Tesla today told customers who placed deposits on its forthcoming Model X SUV that the vehicle will indeed be produced “starting in early 2015″ as expected. That’s good news for buyers, many of whom put down $5,000 or $40,000 with the company more than 2 years ago. But it’s also important for the company, which could use the more versatile vehicle to reach new market segments and see a significant uptick in sales as a result.
Model X was originally slated to begin production late in 2013, with deliveries in full swing by now. But Tesla has found ramping up the Model S sedan, while simultaneously expanding into Europe and Asia, to have its own set of challenges. The result of a full plate and the fact that CEO Elon Musk is a self-proclaimed “perfectionist” with respect to the details led to delays. Still, Musk has promised a vehicle that is both functional and attractive, with a base price that’s just a bit above the Model S sedan.
The premium is due in part to the fact that all Model X crossovers will come with two motors to support all-wheel drive and they will also sport rear “falcon-wing” doors that are hinged in two locations. Musk has been insisting these will allow easier access to the rear of the vehicle as well as tighter parking in lots and garages. The doors will make it challenging if not impossible to mount skis or a surfboard on the vehicle’s roof, however. It’s possible that Tesla wishes to discourage that behavior because any meaningful change to the aerodynamic profile could have a significant impact on range.
While Tesla isn’t saying much about the batteries in the Model X, it’s expected they’ll be generally comparable to the Model S, which gets 208 or 265 miles depending on which pack a a buyer chooses. There was, however, one reveal today that didn’t sit entirely well with some reservation holders. The third row of seats is optional, not a standard feature. (On Model S, the rear-facing jump seats add $2,500 to the price; what a third-row will cost in the X is unknown.) On the official Tesla forums, kejun1 put it this way: “making 3rd row optional is definitely a disappointment. it is just another way of increasing the price.”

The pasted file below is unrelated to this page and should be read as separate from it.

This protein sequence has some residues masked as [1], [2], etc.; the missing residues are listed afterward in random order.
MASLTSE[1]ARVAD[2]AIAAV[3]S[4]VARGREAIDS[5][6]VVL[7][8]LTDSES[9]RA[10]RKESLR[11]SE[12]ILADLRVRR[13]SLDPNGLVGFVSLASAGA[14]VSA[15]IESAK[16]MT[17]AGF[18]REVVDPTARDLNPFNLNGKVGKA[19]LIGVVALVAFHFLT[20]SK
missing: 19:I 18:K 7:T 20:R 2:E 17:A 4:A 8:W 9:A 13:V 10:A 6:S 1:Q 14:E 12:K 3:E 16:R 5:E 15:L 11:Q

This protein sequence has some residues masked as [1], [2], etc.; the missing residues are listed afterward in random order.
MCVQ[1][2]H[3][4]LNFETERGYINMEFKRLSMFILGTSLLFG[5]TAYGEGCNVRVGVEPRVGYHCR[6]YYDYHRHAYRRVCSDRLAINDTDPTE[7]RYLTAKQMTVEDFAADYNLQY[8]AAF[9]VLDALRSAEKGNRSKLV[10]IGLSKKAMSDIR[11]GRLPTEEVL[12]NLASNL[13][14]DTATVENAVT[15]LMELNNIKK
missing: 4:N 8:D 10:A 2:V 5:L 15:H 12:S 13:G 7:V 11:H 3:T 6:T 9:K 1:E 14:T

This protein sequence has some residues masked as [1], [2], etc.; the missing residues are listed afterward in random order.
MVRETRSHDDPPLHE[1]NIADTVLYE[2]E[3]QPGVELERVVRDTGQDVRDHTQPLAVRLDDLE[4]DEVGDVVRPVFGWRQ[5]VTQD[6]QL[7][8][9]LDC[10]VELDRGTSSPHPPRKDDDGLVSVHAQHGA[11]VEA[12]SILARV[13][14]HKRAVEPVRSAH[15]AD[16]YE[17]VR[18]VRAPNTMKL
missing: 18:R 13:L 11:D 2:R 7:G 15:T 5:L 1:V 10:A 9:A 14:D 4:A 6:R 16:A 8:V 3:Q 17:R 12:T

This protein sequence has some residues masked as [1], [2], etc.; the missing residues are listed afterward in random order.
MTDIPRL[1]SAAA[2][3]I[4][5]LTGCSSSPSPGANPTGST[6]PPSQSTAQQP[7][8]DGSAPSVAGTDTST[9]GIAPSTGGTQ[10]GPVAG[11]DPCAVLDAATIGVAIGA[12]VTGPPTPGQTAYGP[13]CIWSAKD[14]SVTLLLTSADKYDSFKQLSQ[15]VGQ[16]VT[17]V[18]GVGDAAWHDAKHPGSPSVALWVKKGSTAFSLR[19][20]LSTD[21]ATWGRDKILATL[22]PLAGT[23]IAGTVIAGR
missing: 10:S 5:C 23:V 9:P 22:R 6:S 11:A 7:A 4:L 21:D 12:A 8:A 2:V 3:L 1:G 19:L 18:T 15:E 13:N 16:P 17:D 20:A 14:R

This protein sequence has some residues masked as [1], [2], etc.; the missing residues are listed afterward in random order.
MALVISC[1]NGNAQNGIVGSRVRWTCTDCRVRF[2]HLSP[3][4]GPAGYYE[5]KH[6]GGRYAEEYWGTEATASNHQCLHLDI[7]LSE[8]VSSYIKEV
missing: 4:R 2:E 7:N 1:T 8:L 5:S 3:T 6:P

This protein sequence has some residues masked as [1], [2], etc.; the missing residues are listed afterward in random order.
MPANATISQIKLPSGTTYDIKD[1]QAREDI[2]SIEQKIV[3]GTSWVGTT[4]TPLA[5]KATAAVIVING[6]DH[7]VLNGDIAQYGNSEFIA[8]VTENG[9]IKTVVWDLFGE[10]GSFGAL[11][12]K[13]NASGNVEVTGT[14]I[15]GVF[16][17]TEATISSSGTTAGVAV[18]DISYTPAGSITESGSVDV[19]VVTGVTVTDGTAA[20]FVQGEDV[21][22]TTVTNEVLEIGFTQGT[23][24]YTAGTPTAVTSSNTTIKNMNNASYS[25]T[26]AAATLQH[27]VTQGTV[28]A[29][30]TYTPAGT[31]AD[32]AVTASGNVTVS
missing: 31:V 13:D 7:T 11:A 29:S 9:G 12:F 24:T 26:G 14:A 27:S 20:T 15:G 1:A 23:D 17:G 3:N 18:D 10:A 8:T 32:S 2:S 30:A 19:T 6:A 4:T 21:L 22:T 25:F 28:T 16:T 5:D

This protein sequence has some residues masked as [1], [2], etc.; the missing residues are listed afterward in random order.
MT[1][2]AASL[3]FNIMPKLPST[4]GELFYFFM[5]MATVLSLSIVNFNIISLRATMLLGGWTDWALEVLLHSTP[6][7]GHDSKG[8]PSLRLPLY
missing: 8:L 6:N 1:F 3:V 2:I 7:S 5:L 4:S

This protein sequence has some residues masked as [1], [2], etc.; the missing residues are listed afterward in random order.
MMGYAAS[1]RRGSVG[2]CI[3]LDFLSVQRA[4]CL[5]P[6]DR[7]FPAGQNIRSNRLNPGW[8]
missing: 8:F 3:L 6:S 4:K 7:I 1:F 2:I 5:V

In March, Musk told Bloomberg, “I really am quite insistent that the production version be superior to anything we’ve demonstrated before.” Whether Tesla can live up to that claim should be apparent later this year when the first prototypes are shown. Features like side-mounted camera in lieu of mirrors, which Tesla has shown on several Model X mockups to date, are unlikely to make it to production, however. While more aerodynamic, they’re currently not legal in the U.S.
Perhaps the most important implication is that Tesla gets a new vehicle to sell, literally doubling the size of its product lineup. Musk has suggested he thinks the market for the Model X could ultimately be larger than that of the Model S. In most product lineups, that’s not the case. BMW’s 5-series sedans outsold the X5 by 56,863 to 39,818 last year in the U.S. There are exceptions, like Porsche’s Cayenne outselling the Panamera sedan by a 3:1 ratio. It’s certainly possible Tesla will fall somewhere in between.
Either way, Tesla has been slow to ramp sales due to limits on availability of batteries. Musk has said those constraints could ease somewhat ahead of Tesla’s planned battery Gigafactory as partner Panasonic increases production significantly ahead of the new plant. The two firms inked a deal last October that implied Tesla was planning on reaching the 100,000-vehicle-per-year level without the Gigafactory.
Last year’s 22,477 vehicles sold is likely to rise roughly 50% in 2014 as Tesla has targeted 35,000 sales and a production run rate of 800 per week by year end. If Panasonic can get the batteries to Tesla, it’s possible that next year will see the company’s growth accelerate from those levels. There are already more than 10,000 reservations for the Model X. While not all of the will be converted into sales, it’s all-but certain excitement around a second Tesla vehicle will bring in new customers.
Musk said there might be global demand for 50,000 of each eventually. With the Model X finally set to arrive early next year, Tesla should be able to get much closer to finding out how true that is.